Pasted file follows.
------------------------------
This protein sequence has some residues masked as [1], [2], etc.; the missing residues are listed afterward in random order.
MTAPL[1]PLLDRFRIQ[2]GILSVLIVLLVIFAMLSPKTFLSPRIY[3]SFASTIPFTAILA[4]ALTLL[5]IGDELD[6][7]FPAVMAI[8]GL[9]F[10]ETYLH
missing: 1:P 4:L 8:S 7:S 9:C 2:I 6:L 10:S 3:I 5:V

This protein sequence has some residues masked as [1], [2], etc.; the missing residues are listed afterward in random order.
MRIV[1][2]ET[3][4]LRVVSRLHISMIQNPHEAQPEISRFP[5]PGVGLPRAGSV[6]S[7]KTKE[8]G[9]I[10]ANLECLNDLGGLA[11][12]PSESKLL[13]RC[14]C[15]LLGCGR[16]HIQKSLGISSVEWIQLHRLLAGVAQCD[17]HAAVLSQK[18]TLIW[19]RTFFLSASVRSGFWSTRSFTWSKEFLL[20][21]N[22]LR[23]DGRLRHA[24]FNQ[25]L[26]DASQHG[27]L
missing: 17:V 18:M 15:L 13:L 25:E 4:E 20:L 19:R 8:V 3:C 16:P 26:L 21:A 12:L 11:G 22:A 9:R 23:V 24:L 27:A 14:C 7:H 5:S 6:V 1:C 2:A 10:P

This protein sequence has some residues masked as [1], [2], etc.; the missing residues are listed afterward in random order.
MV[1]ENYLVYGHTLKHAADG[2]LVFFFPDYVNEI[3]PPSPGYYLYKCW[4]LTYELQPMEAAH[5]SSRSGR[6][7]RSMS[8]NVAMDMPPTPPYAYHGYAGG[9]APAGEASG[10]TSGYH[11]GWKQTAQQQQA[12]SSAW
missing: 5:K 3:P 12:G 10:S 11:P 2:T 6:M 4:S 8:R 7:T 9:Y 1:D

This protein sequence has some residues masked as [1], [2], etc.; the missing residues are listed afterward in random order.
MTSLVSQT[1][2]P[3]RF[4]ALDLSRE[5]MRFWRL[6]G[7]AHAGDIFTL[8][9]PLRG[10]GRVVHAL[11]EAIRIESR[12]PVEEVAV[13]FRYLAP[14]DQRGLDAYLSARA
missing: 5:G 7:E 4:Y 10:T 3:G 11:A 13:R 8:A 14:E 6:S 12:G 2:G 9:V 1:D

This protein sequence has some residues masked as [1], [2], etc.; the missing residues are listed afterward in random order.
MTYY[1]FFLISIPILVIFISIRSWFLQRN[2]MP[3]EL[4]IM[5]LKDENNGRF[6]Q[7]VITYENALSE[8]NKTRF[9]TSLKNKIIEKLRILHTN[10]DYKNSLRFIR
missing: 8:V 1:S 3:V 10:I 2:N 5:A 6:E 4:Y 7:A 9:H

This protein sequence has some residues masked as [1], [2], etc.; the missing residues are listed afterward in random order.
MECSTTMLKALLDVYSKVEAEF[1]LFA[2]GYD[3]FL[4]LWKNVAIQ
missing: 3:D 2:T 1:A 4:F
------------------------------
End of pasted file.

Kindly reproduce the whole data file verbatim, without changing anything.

This protein sequence has some residues masked as [1], [2], etc.; the missing residues are listed afterward in random order.
MTAPL[1]PLLDRFRIQ[2]GILSVLIVLLVIFAMLSPKTFLSPRIY[3]SFASTIPFTAILA[4]ALTLL[5]IGDELD[6][7]FPAVMAI[8]GL[9]F[10]ETYLH
missing: 1:P 4:L 8:S 7:S 9:C 2:I 6:L 10:S 3:I 5:V

This protein sequence has some residues masked as [1], [2], etc.; the missing residues are listed afterward in random order.
MRIV[1][2]ET[3][4]LRVVSRLHISMIQNPHEAQPEISRFP[5]PGVGLPRAGSV[6]S[7]KTKE[8]G[9]I[10]ANLECLNDLGGLA[11][12]PSESKLL[13]RC[14]C[15]LLGCGR[16]HIQKSLGISSVEWIQLHRLLAGVAQCD[17]HAAVLSQK[18]TLIW[19]RTFFLSASVRSGFWSTRSFTWSKEFLL[20][21]N[22]LR[23]DGRLRHA[24]FNQ[25]L[26]DASQHG[27]L
missing: 17:V 18:M 15:L 13:L 25:E 4:E 20:L 19:R 8:V 3:C 16:P 26:L 21:A 12:L 11:G 22:A 9:R 23:V 24:L 27:A 14:C 7:H 5:S 6:V 1:C 2:A 10:P

This protein sequence has some residues masked as [1], [2], etc.; the missing residues are listed afterward in random order.
MV[1]ENYLVYGHTLKHAADG[2]LVFFFPDYVNEI[3]PPSPGYYLYKCW[4]LTYELQPMEAAH[5]SSRSGR[6][7]RSMS[8]NVAMDMPPTPPYAYHGYAGG[9]APAGEASG[10]TSGYH[11]GWKQTAQQQQA[12]SSAW
missing: 5:K 3:P 12:G 10:S 11:P 2:T 6:M 4:S 8:R 7:T 9:Y 1:D

This protein sequence has some residues masked as [1], [2], etc.; the missing residues are listed afterward in random order.
MTSLVSQT[1][2]P[3]RF[4]ALDLSRE[5]MRFWRL[6]G[7]AHAGDIFTL[8][9]PLRG[10]GRVVHAL[11]EAIRIESR[12]PVEEVAV[13]FRYLAP[14]DQRGLDAYLSARA
missing: 5:G 7:E 4:Y 10:T 3:G 11:A 13:R 8:A 14:E 6:S 12:G 2:G 9:V 1:D

This protein sequence has some residues masked as [1], [2], etc.; the missing residues are listed afterward in random order.
MTYY[1]FFLISIPILVIFISIRSWFLQRN[2]MP[3]EL[4]IM[5]LKDENNGRF[6]Q[7]VITYENALSE[8]NKTRF[9]TSLKNKIIEKLRILHTN[10]DYKNSLRFIR
missing: 8:V 1:S 3:V 10:I 2:N 5:A 6:E 4:Y 7:A 9:H

This protein sequence has some residues masked as [1], [2], etc.; the missing residues are listed afterward in random order.
MECSTTMLKALLDVYSKVEAEF[1]LFA[2]GYD[3]FL[4]LWKNVAIQ
missing: 3:D 2:T 1:A 4:F